modern farmers2

Recently, I visited the location of a brand new farm in the early stages of being established locally by my son and several others, and as I photographed them on the modern bulldozer which was clearing the land in preparation for planting, I couldn’t help but reflect on how far we’ve come in some ways from those ancient “farmers,” and how much we owe to those intrepid innovators of antiquity for so much of our modern mindset. The ancient farmers had no such advantages as bulldozers or modern day tractors:

modern tractor2

The path of illumination and discovery, not to mention technological innovation over the centuries, could only have occurred with a commensurate expansion of human consciousness. We infer from the available evidence in the fossil record that while our ancient hominid predecessors may have possessed a remarkably similar brain architecture for hundreds of thousands of years, it seems apparent that they were not initially as fully and cognitively self-aware in a way that would allow them to utilize that awareness for much of that time. From an evolutionary perspective, any ability or pattern of behavior which enhanced the survivability of our species would favor those who employed them, and at some point, higher levels of cognitive functioning began to impart what scientists like to describe as “secondary” or “coincidental” advantages and capacities. Creative use of our development of cognitive skills for survival, also presented us with a capacity for art, music, and mythology. Awareness of our inner mental imagery, and the development of language to express that imagery as an enhanced survival strategy, also just happened to provide us with a way to construct elaborate creative solutions like farming, and led to contemplation about the mysterious workings of the world around us.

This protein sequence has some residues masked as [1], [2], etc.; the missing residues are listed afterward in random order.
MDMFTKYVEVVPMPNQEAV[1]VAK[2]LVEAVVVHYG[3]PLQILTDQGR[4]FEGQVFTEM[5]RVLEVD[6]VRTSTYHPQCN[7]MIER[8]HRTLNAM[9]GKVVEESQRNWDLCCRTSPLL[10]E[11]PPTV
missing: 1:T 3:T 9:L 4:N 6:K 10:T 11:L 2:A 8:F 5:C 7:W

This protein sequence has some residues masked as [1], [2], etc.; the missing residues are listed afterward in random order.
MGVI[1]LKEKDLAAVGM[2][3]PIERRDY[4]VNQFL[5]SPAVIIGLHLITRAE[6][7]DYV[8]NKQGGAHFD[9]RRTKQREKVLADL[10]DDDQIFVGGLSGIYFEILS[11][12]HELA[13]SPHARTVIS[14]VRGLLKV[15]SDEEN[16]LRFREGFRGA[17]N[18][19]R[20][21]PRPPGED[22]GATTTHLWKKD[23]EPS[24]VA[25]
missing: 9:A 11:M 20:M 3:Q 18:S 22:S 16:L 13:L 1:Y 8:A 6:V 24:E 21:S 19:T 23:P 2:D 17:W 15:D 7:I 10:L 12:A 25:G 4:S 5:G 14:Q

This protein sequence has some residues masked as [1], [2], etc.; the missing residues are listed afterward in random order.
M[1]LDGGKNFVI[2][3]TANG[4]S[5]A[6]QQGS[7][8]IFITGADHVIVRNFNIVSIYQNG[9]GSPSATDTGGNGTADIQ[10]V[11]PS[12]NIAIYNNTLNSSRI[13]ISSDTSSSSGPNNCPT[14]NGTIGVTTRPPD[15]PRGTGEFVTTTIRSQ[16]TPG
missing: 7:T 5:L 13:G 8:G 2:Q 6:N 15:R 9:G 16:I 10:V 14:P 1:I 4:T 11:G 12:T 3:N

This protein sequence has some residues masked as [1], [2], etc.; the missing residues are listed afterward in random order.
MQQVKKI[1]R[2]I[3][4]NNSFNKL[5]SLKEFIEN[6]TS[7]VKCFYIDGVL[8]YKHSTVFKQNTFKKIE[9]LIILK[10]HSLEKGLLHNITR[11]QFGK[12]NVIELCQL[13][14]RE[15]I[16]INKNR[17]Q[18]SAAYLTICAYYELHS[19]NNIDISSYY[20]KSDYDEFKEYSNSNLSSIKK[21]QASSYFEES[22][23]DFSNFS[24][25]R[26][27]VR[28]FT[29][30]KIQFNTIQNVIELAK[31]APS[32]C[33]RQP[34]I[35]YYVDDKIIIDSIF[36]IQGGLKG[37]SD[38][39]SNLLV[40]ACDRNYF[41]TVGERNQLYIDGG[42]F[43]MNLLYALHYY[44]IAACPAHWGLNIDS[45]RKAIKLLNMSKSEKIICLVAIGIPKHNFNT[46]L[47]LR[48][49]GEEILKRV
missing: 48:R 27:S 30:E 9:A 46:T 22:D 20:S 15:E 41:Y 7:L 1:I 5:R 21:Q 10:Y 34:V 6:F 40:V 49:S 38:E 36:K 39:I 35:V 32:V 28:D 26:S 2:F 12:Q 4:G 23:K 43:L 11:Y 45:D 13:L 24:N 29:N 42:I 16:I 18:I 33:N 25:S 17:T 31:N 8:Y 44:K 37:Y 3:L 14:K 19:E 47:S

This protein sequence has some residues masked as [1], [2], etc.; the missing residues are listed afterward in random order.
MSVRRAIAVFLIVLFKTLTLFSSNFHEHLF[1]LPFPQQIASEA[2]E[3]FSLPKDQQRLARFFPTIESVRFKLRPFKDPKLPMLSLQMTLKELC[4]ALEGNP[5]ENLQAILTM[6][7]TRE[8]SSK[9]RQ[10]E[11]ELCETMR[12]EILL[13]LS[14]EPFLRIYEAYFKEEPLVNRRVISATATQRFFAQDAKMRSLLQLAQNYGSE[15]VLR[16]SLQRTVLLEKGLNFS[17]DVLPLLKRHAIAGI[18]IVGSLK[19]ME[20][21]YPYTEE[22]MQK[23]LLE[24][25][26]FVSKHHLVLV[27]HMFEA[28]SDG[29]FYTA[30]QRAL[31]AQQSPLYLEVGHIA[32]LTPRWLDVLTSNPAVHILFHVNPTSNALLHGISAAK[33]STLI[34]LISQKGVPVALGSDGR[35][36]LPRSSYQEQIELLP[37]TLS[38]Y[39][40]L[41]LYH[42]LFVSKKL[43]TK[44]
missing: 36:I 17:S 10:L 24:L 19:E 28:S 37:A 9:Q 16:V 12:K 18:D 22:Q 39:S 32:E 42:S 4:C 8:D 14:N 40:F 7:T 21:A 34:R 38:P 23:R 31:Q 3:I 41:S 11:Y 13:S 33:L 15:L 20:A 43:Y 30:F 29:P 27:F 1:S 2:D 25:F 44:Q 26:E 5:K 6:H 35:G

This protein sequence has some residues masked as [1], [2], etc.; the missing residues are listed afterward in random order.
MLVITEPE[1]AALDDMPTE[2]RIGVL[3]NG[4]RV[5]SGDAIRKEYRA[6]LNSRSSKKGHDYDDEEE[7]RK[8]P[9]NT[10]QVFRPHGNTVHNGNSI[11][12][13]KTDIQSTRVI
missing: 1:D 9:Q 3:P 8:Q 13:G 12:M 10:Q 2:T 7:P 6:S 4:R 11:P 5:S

According to Carl Jung, in his writings on Gnosticism:

“The ancient mind rejected the material world and felt that everything originated outside of himself. The modern mind rejects the gods and is smugly satisfied with the false material nature of both himself and the world. The mind of today must acknowledge the origins of self in the unconscious and the duality of humanity as being both material and non-material.”